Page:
The political optics were terrible.
Last week, the Republican legislature convened a post-midnight special session for the sole purpose of gut-punching one of their foes - the N.C. Association of Educators.
It was possibly the strangest political gambit since Wisconsin Democratic lawmakers fled to Illinois to prevent the Republican majority from passing anti-union legislation.
I've watched every North Carolina legislature since 1977 and have seen some powerful political mandarins work their will, including Democrats Jimmy Green, Liston Ramsey, Jim Black and Marc Basnight.
But I've never seen anything quite like last week's hijinks, in which legislators voted to end the dues checkoff, making it harder for the NCAE to collect dues from members.
To understand the shenanigans in Raleigh you have to look at the broader picture.
The Republican legislature is seeking to reshape North Carolina's politics for the rest of the decade - and perhaps beyond. North Carolina is one of the few Southern states that is not a Republican stronghold. This has been a 50/50 state, and the Republicans see this as their chance to turn the Democrats into a permanent minority.
The legislature hopes to weaken if not destroy the NCAE, the teachers lobby, which - along with its parent organization - poured nearly $2 million into North Carolina races mainly to help elect Democrats in 2008. (The NCAE is not a union because it can't engage in collective bargaining or go on strike and because it includes management in its membership.)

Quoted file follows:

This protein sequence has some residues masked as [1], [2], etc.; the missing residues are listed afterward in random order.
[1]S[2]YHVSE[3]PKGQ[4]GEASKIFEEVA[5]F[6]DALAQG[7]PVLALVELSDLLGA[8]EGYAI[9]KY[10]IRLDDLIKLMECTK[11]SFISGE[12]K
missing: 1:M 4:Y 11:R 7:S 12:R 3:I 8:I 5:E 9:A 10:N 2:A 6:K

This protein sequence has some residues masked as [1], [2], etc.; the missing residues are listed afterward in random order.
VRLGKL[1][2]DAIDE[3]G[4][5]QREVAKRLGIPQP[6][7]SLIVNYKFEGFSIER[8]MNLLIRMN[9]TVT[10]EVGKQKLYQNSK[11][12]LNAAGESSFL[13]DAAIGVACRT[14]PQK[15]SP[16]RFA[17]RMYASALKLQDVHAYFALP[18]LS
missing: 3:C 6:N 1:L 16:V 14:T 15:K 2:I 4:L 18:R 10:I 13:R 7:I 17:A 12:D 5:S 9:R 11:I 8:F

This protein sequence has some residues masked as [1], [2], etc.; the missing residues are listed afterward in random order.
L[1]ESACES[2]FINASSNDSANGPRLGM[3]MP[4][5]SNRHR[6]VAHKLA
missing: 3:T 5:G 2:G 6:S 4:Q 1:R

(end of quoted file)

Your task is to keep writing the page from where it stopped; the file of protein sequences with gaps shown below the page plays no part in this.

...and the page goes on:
So determined is the GOP to bust the NCAE, that last year, during the worst fiscal crisis since the Great Depression, the lawmakers found money to offer liability insurance for teachers for the first time. This was an effort to undercut a service that the NCAE offers.
At the same time, the legislature has been making other moves to solidify its power and weaken the clout of the Democrats. The legislature went after another major source of Democratic money - the trial lawyers - passing legislation curbing the awards in medical malpractice cases and also placing new restraints on workers' compensation cases.
GOP leaders have also been quietly putting out the word on Jones Street to corporations, trade associations and other interest groups that if they want to get any legislation moved, they need to hire Republican lobbyists - not Democrats. And of course, the GOP lobbyists can be expected to help raise money for the lawmakers at election time.
Besides seeking to cut off Democratic sources of money, the GOP legislature has been working to hold down voting in heavily Democratic areas, i.e. black neighborhoods. That is a factor in the legislature's passage of a voter ID bill - vetoed by Democratic Gov. Bev Perdue - and probably also a factor in a push to reduce the length of the early-voting period.
Black lawmakers have cried racism. But this is about Chicago-style politics, not race. If the Republican lawmakers thought that suppressing the vote of NASCAR moms would help cement their power, they'd try that. After all, they had no reservations about going after the school marms - or at least those who dare sass them.
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